[kwlug-disc] netalyzr/ispgeeks interpreting [was: Re: Reliable Broadband speed test]

Cedric Puddy cedric at thinkers.org
Mon Mar 7 17:17:48 EST 2011

Yeah, agreed, TOR end nodes are best set up on dedicated IP addresses that do not share with other non-TOR traffic.  

Philosophically, the ideal is that everyone would run a TOR end-point, and all TOR traffic would be so intermingled with other traffic that doing IP filtering would not be a practical means of excluding TOR users (eg: you'd have to use actual abuse of service as your metric for blocking given sessions! :).

This is a bit of pot calling the kettle black, of course.  There are a relatively small number of networks/ISPs that seem to account for the majority of "hack attempts" on our servers, and we've largely given up on any "nuanced" approach to handling them -- if an IP or class-C or even class-B is making enough noise that we're getting to recognize it, then we'll probably just block it.  It's not really the way we'd ideally behave, but even with those blocks being dropped, we still get mountains of crap in the logs.  Come to think of it, aggressive port/vulnerability scanning on other peoples network isn't really the way random strangers would ideally behave either, so in an ends-justify-the-means sort of way, there's balance here.  :)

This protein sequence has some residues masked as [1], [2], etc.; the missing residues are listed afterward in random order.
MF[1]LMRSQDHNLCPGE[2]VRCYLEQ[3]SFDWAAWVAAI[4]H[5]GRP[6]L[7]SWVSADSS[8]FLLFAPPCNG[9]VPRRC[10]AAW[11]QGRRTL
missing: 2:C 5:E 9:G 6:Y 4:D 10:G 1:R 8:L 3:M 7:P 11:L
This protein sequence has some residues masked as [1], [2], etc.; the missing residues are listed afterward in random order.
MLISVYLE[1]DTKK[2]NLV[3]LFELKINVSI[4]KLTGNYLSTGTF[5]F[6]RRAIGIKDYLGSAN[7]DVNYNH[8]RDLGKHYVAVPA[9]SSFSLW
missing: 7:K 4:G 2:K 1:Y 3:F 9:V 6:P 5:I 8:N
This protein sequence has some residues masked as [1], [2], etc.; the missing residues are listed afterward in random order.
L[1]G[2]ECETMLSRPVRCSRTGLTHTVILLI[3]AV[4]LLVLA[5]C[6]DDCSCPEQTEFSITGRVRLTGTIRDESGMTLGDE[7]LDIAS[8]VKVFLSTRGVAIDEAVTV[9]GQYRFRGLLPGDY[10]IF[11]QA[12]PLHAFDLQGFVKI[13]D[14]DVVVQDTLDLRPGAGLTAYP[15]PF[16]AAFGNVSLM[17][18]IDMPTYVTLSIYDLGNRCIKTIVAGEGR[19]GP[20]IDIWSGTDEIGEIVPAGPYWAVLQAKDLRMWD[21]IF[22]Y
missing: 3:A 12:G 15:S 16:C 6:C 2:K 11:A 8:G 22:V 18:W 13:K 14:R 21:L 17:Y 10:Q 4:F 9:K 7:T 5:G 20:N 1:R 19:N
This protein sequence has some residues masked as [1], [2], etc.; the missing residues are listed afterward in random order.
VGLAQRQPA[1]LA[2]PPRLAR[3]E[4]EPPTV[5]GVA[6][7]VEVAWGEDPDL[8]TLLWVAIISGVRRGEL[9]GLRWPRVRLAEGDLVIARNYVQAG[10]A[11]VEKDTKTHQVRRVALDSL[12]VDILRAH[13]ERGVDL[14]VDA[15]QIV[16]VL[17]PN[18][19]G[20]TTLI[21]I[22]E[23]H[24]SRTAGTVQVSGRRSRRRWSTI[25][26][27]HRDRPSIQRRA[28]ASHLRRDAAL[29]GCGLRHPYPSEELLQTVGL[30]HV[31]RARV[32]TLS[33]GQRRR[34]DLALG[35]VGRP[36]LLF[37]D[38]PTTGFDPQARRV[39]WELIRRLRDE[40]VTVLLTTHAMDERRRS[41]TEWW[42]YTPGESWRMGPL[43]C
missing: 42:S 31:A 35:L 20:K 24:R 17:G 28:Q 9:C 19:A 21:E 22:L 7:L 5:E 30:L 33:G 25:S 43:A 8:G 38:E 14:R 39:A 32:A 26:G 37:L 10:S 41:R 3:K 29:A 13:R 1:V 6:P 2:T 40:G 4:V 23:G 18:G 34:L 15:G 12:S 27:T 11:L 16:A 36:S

One day, I'll have a nice hobby network that I can spend my days lovingly tuning IDS/IPS systems to the nth degree such that I never turn away a legitimate packet of pure intent, and deep six 99% of all crap packets as they cross magic threshold.  Hmmmmmm.


On 2011-03-07, at 2:05 PM, Richard Weait wrote:

> On Sun, Mar 6, 2011 at 1:26 PM, Kyle Spaans <3lucid at gmail.com> wrote:
>> On Sun, Mar 6, 2011 at 9:39 AM, unsolicited <unsolicited at swiz.ca> wrote:
>>> Any particular experience, or truth in advertising?
>> So in conclusion, I would say that TOR does exactly what it claims to
>> do. The only problems is that it could be doing it faster, and they
>> are working on it. :P I hope that answers your questions?
>> (Disclaimer: this is all hearsay, I've never actually used TOR myself.)
> I have.  I ran a tor end point for a little while.
> It was fairly popular.  I configured it for some reasonable
> bandwidth-rate and let it go.  The bandwidth I provided was consumed
> within a few hours and never dropped.  If you build a TOR node; They
> will come.   A few days later is was unable to use IRC as the network
> had a "no connections from TOR nodes policy."  They do that to avoid
> bad people who hide behind TOR.  My traffic, while not passing through
> TOR was coming from a TOR endpoint, and so could well have been coming
> from TOR.  Other services started to refuse my connections as well and
> that was the end of my experiment with operating a TOR endpoint.
> Endpoints are critical to TOR.  If you can run a TOR endpoint, and you
> support the goals of TOR, you should run an endpoint.
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